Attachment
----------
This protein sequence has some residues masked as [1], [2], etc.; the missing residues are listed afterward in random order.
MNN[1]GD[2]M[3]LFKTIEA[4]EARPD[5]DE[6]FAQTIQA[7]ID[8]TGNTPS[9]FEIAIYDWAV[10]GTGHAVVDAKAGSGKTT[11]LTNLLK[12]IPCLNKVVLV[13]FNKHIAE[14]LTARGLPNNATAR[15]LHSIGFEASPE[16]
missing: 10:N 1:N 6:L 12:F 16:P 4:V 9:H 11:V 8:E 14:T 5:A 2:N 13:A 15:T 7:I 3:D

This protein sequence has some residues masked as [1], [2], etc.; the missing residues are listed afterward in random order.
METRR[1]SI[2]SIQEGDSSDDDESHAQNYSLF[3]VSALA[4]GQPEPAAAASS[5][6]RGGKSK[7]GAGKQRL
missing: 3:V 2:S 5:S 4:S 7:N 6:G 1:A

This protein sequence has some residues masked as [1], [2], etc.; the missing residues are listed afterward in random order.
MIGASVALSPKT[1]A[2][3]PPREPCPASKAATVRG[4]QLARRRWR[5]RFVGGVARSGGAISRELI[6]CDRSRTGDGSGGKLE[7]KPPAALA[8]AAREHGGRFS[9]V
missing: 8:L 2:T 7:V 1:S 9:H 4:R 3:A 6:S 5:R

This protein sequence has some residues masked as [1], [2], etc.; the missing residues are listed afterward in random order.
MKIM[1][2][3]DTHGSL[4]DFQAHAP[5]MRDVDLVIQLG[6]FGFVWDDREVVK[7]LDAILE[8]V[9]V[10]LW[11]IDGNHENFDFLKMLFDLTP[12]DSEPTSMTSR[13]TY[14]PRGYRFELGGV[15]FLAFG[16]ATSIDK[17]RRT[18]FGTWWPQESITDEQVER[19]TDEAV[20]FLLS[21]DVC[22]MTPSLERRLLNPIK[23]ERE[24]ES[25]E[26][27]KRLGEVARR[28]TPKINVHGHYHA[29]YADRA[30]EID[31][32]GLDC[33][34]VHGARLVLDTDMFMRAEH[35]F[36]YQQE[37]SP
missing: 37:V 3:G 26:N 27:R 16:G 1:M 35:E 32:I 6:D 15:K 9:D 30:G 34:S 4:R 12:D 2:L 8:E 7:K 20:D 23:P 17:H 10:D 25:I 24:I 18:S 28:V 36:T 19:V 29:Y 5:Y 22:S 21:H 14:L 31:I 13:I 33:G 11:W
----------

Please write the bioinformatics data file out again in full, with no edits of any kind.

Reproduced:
This protein sequence has some residues masked as [1], [2], etc.; the missing residues are listed afterward in random order.
MNN[1]GD[2]M[3]LFKTIEA[4]EARPD[5]DE[6]FAQTIQA[7]ID[8]TGNTPS[9]FEIAIYDWAV[10]GTGHAVVDAKAGSGKTT[11]LTNLLK[12]IPCLNKVVLV[13]FNKHIAE[14]LTARGLPNNATAR[15]LHSIGFEASPE[16]
missing: 10:N 1:N 6:L 12:F 16:P 4:V 9:H 11:V 8:E 14:T 5:A 2:N 13:A 15:T 7:I 3:D

This protein sequence has some residues masked as [1], [2], etc.; the missing residues are listed afterward in random order.
METRR[1]SI[2]SIQEGDSSDDDESHAQNYSLF[3]VSALA[4]GQPEPAAAASS[5][6]RGGKSK[7]GAGKQRL
missing: 3:V 2:S 5:S 4:S 7:N 6:G 1:A

This protein sequence has some residues masked as [1], [2], etc.; the missing residues are listed afterward in random order.
MIGASVALSPKT[1]A[2][3]PPREPCPASKAATVRG[4]QLARRRWR[5]RFVGGVARSGGAISRELI[6]CDRSRTGDGSGGKLE[7]KPPAALA[8]AAREHGGRFS[9]V
missing: 8:L 2:T 7:V 1:S 9:H 4:R 3:A 6:S 5:R

This protein sequence has some residues masked as [1], [2], etc.; the missing residues are listed afterward in random order.
MKIM[1][2][3]DTHGSL[4]DFQAHAP[5]MRDVDLVIQLG[6]FGFVWDDREVVK[7]LDAILE[8]V[9]V[10]LW[11]IDGNHENFDFLKMLFDLTP[12]DSEPTSMTSR[13]TY[14]PRGYRFELGGV[15]FLAFG[16]ATSIDK[17]RRT[18]FGTWWPQESITDEQVER[19]TDEAV[20]FLLS[21]DVC[22]MTPSLERRLLNPIK[23]ERE[24]ES[25]E[26][27]KRLGEVARR[28]TPKINVHGHYHA[29]YADRA[30]EID[31][32]GLDC[33][34]VHGARLVLDTDMFMRAEH[35]F[36]YQQE[37]SP
missing: 37:V 3:G 26:N 27:R 16:G 1:M 35:E 32:I 6:D 15:K 9:D 30:G 34:S 4:R 12:D 2:L 8:E 7:K 20:D 23:P 17:H 10:D 25:I 24:I 18:S 28:V 36:T 19:V 29:Y 5:Y 22:S 21:H 14:L 31:I 13:I 33:G 11:W